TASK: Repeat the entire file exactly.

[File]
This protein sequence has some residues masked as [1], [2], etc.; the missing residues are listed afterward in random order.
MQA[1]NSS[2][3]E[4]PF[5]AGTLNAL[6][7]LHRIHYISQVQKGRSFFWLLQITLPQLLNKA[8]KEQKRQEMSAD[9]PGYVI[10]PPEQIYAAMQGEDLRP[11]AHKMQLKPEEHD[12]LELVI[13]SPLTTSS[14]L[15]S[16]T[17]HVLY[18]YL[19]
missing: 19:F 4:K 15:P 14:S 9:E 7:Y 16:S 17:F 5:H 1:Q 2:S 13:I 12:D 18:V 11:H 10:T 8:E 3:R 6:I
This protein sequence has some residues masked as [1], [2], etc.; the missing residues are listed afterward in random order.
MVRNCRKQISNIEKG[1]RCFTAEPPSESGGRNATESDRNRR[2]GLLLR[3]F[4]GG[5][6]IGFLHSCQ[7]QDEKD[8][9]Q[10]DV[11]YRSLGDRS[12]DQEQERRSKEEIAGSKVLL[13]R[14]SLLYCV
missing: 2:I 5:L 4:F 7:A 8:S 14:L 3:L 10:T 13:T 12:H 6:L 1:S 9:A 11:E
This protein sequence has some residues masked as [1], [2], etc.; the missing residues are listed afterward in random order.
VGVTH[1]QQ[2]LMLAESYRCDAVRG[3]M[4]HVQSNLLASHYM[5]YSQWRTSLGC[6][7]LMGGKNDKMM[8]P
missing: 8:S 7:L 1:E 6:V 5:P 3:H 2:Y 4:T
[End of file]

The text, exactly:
This protein sequence has some residues masked as [1], [2], etc.; the missing residues are listed afterward in random order.
MQA[1]NSS[2][3]E[4]PF[5]AGTLNAL[6][7]LHRIHYISQVQKGRSFFWLLQITLPQLLNKA[8]KEQKRQEMSAD[9]PGYVI[10]PPEQIYAAMQGEDLRP[11]AHKMQLKPEEHD[12]LELVI[13]SPLTTSS[14]L[15]S[16]T[17]HVLY[18]YL[19]
missing: 19:F 4:K 15:P 14:S 9:E 7:Y 16:S 17:F 5:H 1:Q 2:S 13:I 12:D 18:V 11:H 10:T 8:E 3:R 6:I
This protein sequence has some residues masked as [1], [2], etc.; the missing residues are listed afterward in random order.
MVRNCRKQISNIEKG[1]RCFTAEPPSESGGRNATESDRNRR[2]GLLLR[3]F[4]GG[5][6]IGFLHSCQ[7]QDEKD[8][9]Q[10]DV[11]YRSLGDRS[12]DQEQERRSKEEIAGSKVLL[13]R[14]SLLYCV
missing: 2:I 5:L 4:F 7:A 8:S 14:L 3:L 10:T 13:T 12:H 6:L 1:S 9:A 11:E
This protein sequence has some residues masked as [1], [2], etc.; the missing residues are listed afterward in random order.
VGVTH[1]QQ[2]LMLAESYRCDAVRG[3]M[4]HVQSNLLASHYM[5]YSQWRTSLGC[6][7]LMGGKNDKMM[8]P
missing: 8:S 7:L 1:E 6:V 5:P 3:H 2:Y 4:T